Alice: How would you define femininity today?
Paula: We’re hopefully getting to a point where every bit of femininity can be celebrated, seen as empowered and strong. People still get judged for being too feminine, for being too glamorous, for wearing pink all the time… We’re not yet in a place where we can fully embrace it with no judgment.
Alice: That’s actually a very good point. There’s a lot of pressure to dress down, almost rejecting the most classic ideas of glamor and femininity as they come with a staple.
Paula: Absolutely, although even in a sequin dress we’re still our absolutely intelligent and powerful boss woman. It’s the same thing for men: no man will be criticized for dressing overly masculine, but they will be for dressing feminine. What I’m trying to do with the label is keep the glamour but making it comfortable. The wearer should be able to do anything in the sequin dress, dance at a party, climb over a fence if that’s where the night goes.
Alice: Do you see an advantage in being a woman designing for women?
Paula: For my fashion, absolutely, as there’s a big understanding of lifestyle, wishes, and body and the insecurities connected to it. My dresses have jersey inserts that adjust to the body and the changes it has even just during the course of the month.
Alice: Sequins, glitters, are a constant element throughout all your collections. What do you like particularly about these?
Paula: They are the staple of glamour, I just loved them since I was a baby. I want to take these kinds of materials that have restricted women for centuries and make them wearable. For next season, I’m trying to use 100% sustainable fabrics; recycled sequins, biodegradable glitter, a lot of deadstock materials. I’m collaborating with this couture mill which gives me their deadstock. It’s so hard for glamourous evening fabrics to go sustainable, and it’s not really 100% where I want it to be because it’s still plastic, but I’m trying to make a point by not using new plastic, only recycled or deadstock material. As a young brand with a small production, I feel it could be amazing if this approach could inspire a bigger company to do this too.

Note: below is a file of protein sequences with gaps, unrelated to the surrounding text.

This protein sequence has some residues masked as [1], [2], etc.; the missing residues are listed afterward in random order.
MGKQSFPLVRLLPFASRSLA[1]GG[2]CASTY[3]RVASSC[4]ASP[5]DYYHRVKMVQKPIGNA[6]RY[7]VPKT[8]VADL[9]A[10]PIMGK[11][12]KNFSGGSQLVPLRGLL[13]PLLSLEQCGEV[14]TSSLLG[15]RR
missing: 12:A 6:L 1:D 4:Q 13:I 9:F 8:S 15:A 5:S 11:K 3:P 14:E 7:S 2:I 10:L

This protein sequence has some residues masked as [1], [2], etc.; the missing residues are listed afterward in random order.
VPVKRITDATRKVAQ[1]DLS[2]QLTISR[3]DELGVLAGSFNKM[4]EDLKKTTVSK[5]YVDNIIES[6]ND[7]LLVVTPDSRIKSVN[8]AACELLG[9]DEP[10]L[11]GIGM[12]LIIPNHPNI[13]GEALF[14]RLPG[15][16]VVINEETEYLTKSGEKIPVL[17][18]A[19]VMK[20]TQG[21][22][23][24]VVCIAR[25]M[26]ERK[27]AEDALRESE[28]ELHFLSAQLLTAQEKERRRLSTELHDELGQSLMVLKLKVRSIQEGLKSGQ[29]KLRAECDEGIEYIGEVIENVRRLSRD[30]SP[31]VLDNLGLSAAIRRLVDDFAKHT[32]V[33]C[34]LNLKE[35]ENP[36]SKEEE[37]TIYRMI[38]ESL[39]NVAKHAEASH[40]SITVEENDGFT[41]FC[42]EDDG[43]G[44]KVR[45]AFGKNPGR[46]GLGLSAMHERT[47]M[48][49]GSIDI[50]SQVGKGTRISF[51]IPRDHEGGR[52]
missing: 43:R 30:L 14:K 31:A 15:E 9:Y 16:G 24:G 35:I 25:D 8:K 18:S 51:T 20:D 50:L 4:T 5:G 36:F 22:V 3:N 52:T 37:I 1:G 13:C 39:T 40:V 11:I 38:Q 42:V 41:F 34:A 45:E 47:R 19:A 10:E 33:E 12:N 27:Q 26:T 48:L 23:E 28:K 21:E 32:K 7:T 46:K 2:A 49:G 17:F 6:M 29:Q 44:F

Alice: If you could choose any person from the past or present to wear your clothes, who would that be?
Paula: I tend not to look at icons that much. I love really feminine people who really love to live their femininity without being judged like Rihanna or Kate Winslet. Women that have no problems with being super feminine and still absolutely powerful and intelligent.
Alice: What’s your first memory related to fashion?
Paula: I come from a very creative household; both my parents both studied art. We had a big dress up box in the house which we were playing with all the time. I got my first sewing machine when I was 8 and I started sewing clothes for my little sister. The first thing I made was a top made out of satin ribbons.
Alice: What’s your most treasured garment in your wardrobe?
Paula: In my teens, I worked in a vintage store, and I loved looking at garments that were made back then. I have a few original ‘50s cocktail dresses that still had the tags in, which were from an old store in Venice that is now closed. I had one in silver lamé, one in pink, and one in bright red. They’re definitely my most treasured items.
Models Robin and Syd Falls at Anti-Agency, Jay Jay and Esrom at Troy, Hugo Hamlet and Yuki Beniya at Storm, Anna Engerström at Milk, Felix Abloh, Gigi Hari. Hair James Oxley. Make-up Linda Andersson at Artlist Paris. Casting Director Abi Schwinck at Made Casting.